Professor Evans, you're an expert in pharmacovigilance - continuous surveillance of adverse drug effects after the medication is approved, when doctors start prescribing it to patients. What are the best practices to detect adverse drug reactions to medicines that are already on the market? And what are the common problems today with adverse drug effects surveillance? To me, there are two things that we can do in large measure. The first is that assuming that all the trials that can be funded have been carried out, we need to do better surveillance in large electronic health record databases. We need to make sure that the data in those are able to be used for research and is having continuous monitoring. Particularly of new drugs, but also of all drugs, so that where harms are occurring, we can detect them. And in some areas, we do not do that very well, based on records. The second thing that we can do is make it easier for physicians to report suspected adverse reactions. Human beings, whether patients or health professionals, are very good at being suspicious that medicine has caused an adverse effect. Sometimes, indeed, a lot of the time, that suspicion is incorrect.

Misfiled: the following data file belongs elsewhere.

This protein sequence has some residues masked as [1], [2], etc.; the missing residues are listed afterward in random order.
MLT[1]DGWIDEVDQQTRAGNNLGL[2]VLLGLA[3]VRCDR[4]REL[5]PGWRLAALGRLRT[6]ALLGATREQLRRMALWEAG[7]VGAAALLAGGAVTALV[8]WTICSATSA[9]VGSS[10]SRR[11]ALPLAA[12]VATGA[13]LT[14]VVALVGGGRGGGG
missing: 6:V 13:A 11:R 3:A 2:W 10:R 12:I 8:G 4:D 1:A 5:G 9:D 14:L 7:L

Nevertheless, having that suspicion is worthwhile. And making the process of reporting that to the FDA in the US, or regulatory authorities around the world, ought to be Be a minimal effort for the physician or health professional who sees that particular effect. In the UK, and indeed in Europe, we have been allowing patients to report such things themselves. But they often report the trivial ones, which can be important to them and may be important for regulators to know. But we really need very good reporting from physicians. And making that process as simple as possible is, I think, the thing we can do best, and I have done both of those things, we have analysts who are able to analyze the data that comes in, and we can use perhaps very big data to use the buzzword in the era of computing Big Data approaches to electronic health records to be able to detect potential adverse effects. The problem is, of course, that bit like diagnostic testing for size golf too, you will have false positives and false negatives. You will find harms where there isn't really any; and you will fail to find harms where there are some, but doing all of this better is possible.